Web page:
Storage Wars Almost Got Really, Really Interesting; Urns and Ashes Found In Locker

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Auction hunter protip: Think twice before bidding on storage lockers formerly rented by funeral homes.

Most episodes of A&E’s Storage Wars are pretty much the same. A bunch of sassy characters bid and overpay for storage lockers, they dig through boxes and other garbage, and just when all hope is lost..."WAIT A MINUTE!!!!" Something of value is uncovered.

Well, former-Storage Wars contestant Steve Monetti got the shock of a lifetime when he purchased a locker at Harlem Self-Storage and found 31 urns complete with ashes, according to the New York Post.

While it’s definitely unsettling, nothing illegal occurred. Apparently the ashes were returned from crematoriums to the M. Marshall Blake Funeral Parlor, which went unclaimed and were stored in the locker. When they fell behind on the monthly payments the storage locker went up for auction.

It might seem strange to think a person would opt for cremation, purchase an ornate urn and not claim it. But, according to our Funeral Guru Elizabeth Meyer, it’s not uncommon.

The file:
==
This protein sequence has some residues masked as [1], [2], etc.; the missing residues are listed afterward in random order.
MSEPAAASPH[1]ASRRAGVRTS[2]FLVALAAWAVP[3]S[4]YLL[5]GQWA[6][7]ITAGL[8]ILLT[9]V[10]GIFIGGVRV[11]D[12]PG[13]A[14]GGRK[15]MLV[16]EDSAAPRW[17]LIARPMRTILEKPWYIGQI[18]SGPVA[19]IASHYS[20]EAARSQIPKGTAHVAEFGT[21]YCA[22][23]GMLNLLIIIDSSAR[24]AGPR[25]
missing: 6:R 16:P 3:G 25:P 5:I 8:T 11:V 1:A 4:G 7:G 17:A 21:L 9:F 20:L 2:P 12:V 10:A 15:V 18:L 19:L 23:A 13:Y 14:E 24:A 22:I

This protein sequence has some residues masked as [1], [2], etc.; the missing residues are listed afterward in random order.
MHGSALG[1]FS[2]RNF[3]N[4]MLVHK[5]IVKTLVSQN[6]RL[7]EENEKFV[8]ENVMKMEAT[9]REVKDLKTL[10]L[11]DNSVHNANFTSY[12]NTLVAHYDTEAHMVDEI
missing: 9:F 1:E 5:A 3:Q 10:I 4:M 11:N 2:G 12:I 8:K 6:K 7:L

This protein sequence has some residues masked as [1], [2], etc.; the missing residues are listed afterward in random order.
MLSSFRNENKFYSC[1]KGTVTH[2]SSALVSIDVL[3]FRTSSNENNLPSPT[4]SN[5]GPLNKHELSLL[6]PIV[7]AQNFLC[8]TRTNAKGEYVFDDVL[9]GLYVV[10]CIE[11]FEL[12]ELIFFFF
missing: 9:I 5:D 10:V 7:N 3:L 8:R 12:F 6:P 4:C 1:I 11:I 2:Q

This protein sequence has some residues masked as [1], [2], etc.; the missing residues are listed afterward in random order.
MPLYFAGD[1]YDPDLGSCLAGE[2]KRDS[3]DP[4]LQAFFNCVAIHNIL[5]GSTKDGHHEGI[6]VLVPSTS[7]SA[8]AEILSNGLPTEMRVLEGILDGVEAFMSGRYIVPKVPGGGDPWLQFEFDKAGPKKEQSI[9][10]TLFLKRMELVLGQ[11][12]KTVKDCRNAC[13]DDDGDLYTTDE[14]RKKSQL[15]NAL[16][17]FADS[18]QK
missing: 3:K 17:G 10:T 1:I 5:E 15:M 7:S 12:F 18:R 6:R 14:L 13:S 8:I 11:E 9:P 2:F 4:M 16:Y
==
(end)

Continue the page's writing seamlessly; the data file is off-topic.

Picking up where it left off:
“Funeral homes will keep ashes for a set period of time and continually attempt to contact the next of kin to get them picked up,” she said. “But some people can’t emotionally deal with the situation, or don’t know what to do with the ashes after they take them.”

Funeral homes will store unclaimed ashes for a set period of time. If no one claims them they’ll be returned to the crematory, who will also attempt to find them a home. If no one claims them after their set period of time they will eventually bury or scatter them, depending on the state laws. The LA Times wrote a story about the growing problem of unclaimed ashes in 2008 and as the popularity in cremation rises--as of 2010 the national number is at 41-percent and on the rise--what can be done to help eliminate the problem? If you're planning to be cremated after you shuffle off this mortal coil let your family and friends know what you want done with your ashes.

Since it’s a difficult and emotional situation, we wrote some articles that can prepare you in advance...or help if you’re currently wrestling with this issue:

As for the Harlem storage locker, it appears that it’s up to Monetti to try and locate relatives so the ashes can be at peace. Now that’s an A&E show we’d love to watch.

Via New York Post

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